Cars that drive by themselves are cool, but I don't know anyone with any expertise in remote control or artificial intelligence that would stand in front of one when its engine was running.
Cars that think for themselves are hard to build and harder to trust. Cars that talk to each other while they're on the road in the same way printers or servers on the same network talk, on the other hand, could make highway driving much more efficient and a lot safer.
Car-to-car communications is about to get its first large, real-world test in Ann Arbor, Mich., where the University of Michigan's Transportation Research Institute will be building a huge test-bed using a $14.9 million grant it just got from the U.S. Dept. of Transportation.
Car-to-car blind-corner collision warning
Car-to-car communications is a kind of compromise between two opposite but almost equally impossible alternative approaches to smart individual transportation systems.
One is the DARPA robot self-driving vehicle that is smart enough to sense its surroundings, understand where it's going, what it has to do to avoid obstacles and how to know when it's gotten where it's going or hit something important (the owner, or a pedestrian) on the way there.
A lot of the DARPA competition autonomous cars are really cool; some are pretty smart, for cars. I wouldn’t trust any of them to pull out of the driveway on their own if the road hadn't been closed to traffic first.
It will be ten years before they're competent enough to be used in enclosed environments like military bases, zoos, corporate campuses and the like.
If they're smart enough to hit the real road with real drivers in less than 20 years I'll be shocked. Machines are simply not that good at predicting or reacting to human behavior. (Neither are humans, but we don't get permanent dents or have all our sensors knocked out permanently if we hit something at 20 MPH.)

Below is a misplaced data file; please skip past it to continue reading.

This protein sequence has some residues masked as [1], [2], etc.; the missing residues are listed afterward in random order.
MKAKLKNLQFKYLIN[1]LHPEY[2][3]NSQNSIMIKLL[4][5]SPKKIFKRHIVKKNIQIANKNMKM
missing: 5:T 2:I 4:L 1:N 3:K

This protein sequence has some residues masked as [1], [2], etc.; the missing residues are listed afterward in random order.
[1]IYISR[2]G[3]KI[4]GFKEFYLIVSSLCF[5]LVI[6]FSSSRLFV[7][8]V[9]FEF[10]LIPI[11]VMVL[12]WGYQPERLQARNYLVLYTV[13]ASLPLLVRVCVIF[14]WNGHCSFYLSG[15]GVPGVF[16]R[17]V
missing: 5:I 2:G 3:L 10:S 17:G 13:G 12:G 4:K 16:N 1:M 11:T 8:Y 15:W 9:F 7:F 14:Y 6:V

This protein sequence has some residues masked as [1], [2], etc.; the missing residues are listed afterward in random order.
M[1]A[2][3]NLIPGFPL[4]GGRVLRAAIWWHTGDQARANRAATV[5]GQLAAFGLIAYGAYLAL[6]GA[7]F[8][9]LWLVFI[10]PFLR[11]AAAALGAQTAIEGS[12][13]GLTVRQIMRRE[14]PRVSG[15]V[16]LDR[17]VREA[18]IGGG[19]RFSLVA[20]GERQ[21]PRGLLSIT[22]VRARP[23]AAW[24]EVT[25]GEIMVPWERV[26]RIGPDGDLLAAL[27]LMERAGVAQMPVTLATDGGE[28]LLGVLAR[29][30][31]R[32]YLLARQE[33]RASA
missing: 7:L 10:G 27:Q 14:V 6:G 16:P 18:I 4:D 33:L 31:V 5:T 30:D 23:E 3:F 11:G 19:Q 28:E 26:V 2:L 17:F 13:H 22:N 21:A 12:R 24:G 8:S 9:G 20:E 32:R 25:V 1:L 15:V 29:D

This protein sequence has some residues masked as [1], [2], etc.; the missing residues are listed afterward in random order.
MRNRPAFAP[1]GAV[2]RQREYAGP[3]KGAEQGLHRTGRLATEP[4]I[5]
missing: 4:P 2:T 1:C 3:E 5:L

DARPA autonomous vehicle challenge
The other approach – smart roads -- is more efficient in one way, unbelievably more ambitious in another.
The idea behind smart roads is to provide the interconnectivity and control infrastructure along with the physical infrastructure itself.
The roads have sensors buried in the tarmac that can identify individual vehicles as well as provide precise GPS location signals – precise enough to help a computer change lanes, not just find Peoria.
Wireless networks, traffic sensors and traffic-control substations would line the roads themselves, tracking the number, speed and control mode (Manual or Automatic) of the cars within its area.
Substations communicate with each other to monitor potential traffic tie-ups, and give instructions to the cars within their areas including how fast to go, which lane to take, how close to approach the cars in front or behind, and which cars are being controlled by humans rather than computers, so traffic on autopilot can avoid them.
The cars would also need to include control interfaces – both computers and networking gear to giver remote control to a segment of the road when necessary, or just take instructions and control the vehicle themselves in the same way a pilot takes instructions from the tower, but doesn't let the Autopilot always fly the plane.